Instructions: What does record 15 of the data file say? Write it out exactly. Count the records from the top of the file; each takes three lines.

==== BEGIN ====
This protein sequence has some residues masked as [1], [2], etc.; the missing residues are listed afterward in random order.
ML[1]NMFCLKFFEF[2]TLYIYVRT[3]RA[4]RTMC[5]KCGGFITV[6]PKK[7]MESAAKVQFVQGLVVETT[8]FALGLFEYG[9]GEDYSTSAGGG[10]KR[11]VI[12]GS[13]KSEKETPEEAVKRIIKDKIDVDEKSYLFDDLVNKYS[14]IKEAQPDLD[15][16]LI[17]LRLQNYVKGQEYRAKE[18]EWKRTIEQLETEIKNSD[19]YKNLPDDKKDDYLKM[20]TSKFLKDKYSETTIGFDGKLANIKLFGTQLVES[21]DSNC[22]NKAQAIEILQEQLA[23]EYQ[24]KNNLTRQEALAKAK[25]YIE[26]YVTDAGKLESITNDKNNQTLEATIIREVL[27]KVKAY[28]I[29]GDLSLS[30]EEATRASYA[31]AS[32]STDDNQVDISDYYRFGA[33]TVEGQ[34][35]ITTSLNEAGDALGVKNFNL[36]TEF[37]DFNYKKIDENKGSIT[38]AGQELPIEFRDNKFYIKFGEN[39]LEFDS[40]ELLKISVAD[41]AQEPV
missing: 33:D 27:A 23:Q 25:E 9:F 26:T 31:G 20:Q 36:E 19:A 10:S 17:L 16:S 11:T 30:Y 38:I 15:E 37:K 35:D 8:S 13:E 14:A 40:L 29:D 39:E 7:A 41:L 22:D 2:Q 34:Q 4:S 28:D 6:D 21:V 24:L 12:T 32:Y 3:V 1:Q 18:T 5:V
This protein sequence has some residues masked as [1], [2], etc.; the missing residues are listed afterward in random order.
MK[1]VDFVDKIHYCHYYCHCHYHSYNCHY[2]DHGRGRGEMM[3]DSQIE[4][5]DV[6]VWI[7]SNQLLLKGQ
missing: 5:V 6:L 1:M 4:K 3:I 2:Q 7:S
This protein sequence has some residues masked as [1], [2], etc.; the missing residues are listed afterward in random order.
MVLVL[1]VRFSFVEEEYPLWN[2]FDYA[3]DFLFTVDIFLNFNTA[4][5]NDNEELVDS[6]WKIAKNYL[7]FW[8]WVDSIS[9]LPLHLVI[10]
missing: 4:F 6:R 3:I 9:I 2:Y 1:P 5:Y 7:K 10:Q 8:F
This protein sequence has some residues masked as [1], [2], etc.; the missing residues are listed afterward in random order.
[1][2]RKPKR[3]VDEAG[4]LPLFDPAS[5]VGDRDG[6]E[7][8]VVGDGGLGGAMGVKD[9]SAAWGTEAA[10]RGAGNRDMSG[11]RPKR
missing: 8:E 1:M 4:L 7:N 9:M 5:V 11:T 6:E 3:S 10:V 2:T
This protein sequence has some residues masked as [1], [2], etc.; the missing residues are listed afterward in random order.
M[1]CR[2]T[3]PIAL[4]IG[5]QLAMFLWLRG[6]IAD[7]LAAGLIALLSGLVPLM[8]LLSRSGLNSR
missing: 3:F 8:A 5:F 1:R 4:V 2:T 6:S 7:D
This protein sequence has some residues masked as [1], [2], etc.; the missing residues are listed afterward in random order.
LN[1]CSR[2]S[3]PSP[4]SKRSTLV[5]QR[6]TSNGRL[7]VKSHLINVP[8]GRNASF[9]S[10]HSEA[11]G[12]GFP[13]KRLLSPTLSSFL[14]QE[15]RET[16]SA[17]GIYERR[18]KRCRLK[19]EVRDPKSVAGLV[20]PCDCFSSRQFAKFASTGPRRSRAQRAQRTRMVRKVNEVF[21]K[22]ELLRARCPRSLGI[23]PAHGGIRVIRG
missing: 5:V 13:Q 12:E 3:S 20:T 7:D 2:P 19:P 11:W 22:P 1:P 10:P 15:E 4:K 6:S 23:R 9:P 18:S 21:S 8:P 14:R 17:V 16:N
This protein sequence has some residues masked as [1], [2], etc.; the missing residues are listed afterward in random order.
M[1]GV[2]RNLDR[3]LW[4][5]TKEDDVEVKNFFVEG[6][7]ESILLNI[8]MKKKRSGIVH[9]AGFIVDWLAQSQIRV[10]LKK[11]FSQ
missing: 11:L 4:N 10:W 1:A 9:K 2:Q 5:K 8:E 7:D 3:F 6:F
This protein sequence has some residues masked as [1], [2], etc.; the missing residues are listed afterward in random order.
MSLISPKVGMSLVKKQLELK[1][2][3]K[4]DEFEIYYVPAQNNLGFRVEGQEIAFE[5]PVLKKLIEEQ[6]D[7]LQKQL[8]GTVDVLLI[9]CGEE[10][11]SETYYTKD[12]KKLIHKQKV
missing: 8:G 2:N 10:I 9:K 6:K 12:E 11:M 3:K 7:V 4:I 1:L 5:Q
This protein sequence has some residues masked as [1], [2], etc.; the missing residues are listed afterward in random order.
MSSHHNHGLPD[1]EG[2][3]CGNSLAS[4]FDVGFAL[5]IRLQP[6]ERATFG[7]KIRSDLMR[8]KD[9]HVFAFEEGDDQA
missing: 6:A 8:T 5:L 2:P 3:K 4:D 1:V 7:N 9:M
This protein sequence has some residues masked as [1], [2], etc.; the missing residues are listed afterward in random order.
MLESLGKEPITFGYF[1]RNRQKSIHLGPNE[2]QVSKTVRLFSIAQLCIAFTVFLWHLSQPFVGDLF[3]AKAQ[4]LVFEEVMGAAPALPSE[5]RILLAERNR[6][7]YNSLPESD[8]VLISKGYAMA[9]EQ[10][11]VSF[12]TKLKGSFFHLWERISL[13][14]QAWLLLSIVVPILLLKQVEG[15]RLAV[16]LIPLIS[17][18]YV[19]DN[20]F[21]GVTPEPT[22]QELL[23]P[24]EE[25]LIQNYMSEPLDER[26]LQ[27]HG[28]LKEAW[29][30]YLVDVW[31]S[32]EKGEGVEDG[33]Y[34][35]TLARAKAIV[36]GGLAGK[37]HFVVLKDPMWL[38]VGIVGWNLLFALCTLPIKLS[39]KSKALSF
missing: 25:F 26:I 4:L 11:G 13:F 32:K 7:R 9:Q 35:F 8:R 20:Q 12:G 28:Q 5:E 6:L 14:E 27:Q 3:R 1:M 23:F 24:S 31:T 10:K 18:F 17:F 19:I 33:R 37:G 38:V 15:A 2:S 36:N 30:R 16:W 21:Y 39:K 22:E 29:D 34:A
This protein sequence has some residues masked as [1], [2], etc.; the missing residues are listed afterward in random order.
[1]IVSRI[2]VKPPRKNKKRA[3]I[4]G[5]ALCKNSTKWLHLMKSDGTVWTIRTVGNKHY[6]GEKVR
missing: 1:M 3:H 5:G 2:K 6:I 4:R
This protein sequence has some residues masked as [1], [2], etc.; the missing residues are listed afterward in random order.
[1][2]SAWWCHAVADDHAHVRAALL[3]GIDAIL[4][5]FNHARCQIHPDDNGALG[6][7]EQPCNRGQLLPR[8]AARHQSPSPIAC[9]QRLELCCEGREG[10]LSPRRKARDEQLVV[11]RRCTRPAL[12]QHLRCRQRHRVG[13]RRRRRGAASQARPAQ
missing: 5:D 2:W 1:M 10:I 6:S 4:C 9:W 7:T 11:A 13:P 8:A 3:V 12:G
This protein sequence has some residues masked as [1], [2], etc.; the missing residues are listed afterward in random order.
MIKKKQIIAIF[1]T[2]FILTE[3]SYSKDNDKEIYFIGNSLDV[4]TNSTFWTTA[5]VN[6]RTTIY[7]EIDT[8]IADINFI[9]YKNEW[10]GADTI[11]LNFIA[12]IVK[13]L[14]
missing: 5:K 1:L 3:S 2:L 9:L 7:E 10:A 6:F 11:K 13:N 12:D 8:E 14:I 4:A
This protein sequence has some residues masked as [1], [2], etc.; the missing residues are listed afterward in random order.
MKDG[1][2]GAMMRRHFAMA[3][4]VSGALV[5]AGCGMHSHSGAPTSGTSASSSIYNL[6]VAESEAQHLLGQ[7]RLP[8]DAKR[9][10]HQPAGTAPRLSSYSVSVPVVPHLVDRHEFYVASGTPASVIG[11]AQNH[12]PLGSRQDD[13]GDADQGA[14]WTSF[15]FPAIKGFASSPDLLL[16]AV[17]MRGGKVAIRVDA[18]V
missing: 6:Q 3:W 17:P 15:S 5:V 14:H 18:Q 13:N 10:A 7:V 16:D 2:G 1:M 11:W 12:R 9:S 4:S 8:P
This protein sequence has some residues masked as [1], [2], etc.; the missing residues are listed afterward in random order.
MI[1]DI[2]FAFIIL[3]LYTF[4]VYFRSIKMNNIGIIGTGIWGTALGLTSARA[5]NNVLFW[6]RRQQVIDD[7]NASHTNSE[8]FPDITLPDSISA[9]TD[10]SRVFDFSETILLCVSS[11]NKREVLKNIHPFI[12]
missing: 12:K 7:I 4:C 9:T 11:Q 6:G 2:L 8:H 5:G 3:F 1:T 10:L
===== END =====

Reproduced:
This protein sequence has some residues masked as [1], [2], etc.; the missing residues are listed afterward in random order.
MI[1]DI[2]FAFIIL[3]LYTF[4]VYFRSIKMNNIGIIGTGIWGTALGLTSARA[5]NNVLFW[6]RRQQVIDD[7]NASHTNSE[8]FPDITLPDSISA[9]TD[10]SRVFDFSETILLCVSS[11]NKREVLKNIHPFI[12]
missing: 12:K 7:I 4:C 9:T 11:Q 6:G 2:L 8:H 5:G 3:F 1:T 10:L